Now, that doesn't mean that most of what an editor rejects is gorgeous mahogany with subtle color and intriguing grain. Many unsolicited submissions are twigs, loose sawdust, bent boards or rotten logs. That is, many submissions come from beginners who haven't mastered the first principles of sentence composition or storytelling. But those aren't the writers who are longing to learn the secret handshake. The writers sending wood shavings to the carpenter are full of self-confidence and delusion, and they are either going to discover their defects and start correcting them, or are going to quit. The writers looking for the secret handshake are definitely not quitters.
So what should those frustrated writers do?
First, they should make certain that their work is delivering the effects they intend. They should test their manuscripts on honest, articulate readers; readers who don't have a reason to say, “Um, it was fine!” in order to avoid hurt feelings. But by the time writers are craving the secret code of rejection letters, they have probably been testing their work out on trusted readers. The problem probably is not raw quality. The problem is one of matching the manuscript with the right market at the right time.
There are only so many elements in this formula: suitable manuscript, right market, good timing. So the most obvious answer to the writer is: persist. Keep writing, keep investigating other markets, keep circulating the manuscripts. If you are writing round pegs, you will eventually find the corresponding round hole that isn't already occupied by someone else's manuscript.
Of course, persistence does you little good if you are writing square pegs and there just aren't any markets that are square holes. Or, to return to our block of mahogany, persistence will do you little good if you insist on trying to peddle your mahogany block, as-is, to the carpenter who is framing a house. But if you can be honest about the carpenter's needs and clear-eyed about what you have, then maybe you can saw your block up, glue it in sections, and offer the carpenter a mahogany roof beam. Alternatively, you can admit that your block, which gorgeous, isn't suitable for the carpenter. You can display it in your living room for friends to admire. You can try building your own museum of fine woods and charge admission.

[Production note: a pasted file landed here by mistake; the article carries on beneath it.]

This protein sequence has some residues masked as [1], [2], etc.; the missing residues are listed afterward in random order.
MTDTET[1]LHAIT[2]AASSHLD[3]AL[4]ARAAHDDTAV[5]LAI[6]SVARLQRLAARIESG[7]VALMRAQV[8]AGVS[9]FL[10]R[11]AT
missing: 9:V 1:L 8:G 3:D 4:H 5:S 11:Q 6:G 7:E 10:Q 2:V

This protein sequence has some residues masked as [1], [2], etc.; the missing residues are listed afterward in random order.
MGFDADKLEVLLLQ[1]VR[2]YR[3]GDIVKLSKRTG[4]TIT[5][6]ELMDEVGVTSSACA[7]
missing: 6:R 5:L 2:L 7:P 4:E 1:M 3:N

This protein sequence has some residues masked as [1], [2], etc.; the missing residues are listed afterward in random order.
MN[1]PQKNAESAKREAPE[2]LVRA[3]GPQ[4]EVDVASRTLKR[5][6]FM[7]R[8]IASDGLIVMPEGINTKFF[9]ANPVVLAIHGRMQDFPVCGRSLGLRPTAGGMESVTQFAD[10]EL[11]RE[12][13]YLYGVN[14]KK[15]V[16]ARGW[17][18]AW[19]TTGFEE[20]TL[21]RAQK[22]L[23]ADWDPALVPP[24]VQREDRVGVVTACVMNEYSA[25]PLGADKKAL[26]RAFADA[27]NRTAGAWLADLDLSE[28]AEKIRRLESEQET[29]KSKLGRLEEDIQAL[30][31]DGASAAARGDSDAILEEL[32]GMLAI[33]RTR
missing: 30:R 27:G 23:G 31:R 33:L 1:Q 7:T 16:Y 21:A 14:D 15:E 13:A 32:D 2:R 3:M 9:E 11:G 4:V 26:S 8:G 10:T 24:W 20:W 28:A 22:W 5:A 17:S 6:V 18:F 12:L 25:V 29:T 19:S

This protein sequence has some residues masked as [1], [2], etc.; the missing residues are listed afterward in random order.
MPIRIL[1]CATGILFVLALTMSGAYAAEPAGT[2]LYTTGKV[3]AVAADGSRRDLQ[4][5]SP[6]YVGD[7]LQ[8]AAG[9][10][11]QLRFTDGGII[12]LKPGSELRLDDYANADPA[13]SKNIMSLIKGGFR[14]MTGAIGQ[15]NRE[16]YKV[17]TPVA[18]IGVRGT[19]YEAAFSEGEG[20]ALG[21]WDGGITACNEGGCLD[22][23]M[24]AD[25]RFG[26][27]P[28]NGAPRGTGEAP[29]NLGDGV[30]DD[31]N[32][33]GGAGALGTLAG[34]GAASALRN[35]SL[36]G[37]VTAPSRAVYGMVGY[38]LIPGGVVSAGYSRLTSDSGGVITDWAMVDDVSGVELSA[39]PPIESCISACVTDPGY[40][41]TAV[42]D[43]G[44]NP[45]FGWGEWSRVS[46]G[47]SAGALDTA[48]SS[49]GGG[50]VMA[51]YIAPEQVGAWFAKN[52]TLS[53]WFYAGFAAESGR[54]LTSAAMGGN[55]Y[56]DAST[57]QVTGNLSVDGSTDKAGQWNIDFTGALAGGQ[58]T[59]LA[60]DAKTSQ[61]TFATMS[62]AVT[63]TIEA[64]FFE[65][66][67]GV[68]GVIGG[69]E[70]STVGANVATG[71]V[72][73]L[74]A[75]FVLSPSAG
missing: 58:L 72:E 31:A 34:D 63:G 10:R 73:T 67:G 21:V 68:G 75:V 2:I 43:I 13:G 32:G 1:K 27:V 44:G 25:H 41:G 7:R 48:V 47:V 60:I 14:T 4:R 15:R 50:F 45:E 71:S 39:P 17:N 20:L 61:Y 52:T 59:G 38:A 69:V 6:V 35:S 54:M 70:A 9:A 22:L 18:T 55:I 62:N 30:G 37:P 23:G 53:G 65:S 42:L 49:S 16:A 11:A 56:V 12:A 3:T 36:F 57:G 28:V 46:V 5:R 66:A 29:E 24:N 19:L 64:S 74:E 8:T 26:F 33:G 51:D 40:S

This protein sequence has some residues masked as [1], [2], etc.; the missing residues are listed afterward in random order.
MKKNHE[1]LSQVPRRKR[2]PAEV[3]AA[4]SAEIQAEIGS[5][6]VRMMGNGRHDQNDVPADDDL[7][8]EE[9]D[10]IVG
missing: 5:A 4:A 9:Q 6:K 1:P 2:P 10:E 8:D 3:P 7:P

What the writer shouldn't do, however, is imagine that there is a secret or a magical solution, or think of editors as gatekeepers who are deciding who gets into the A-list club and who gets to stand on the sidewalk all night with the other peasants. Editing decisions aren't personal. Even though we're talking about the acceptance or rejection of art, editorial decisions are as objective as lumber purchases.
I said above that the pain of literary rejection wears writers down. It does. What we write is the work of our hearts. But to keep writing and maintain some sanity, you need to arrive at a place where you put your heart into your work as you write it, and then turn around and treat it like lumber. If you can do that, you'll be living in the real world.
Stories by Bruce Holland Rogers have been translated into over two dozen languages and have won two Nebula Awards, two Micro Awards, two World Fantasy Awards, and a Pushcart Prize. He teaches fiction writing at the Northwest Institute of Literary Arts and is the author of Word Work: Surviving and Thriving as a Writer.
To learn more about him and see more of his work, check out his website: ShortShortShort.com.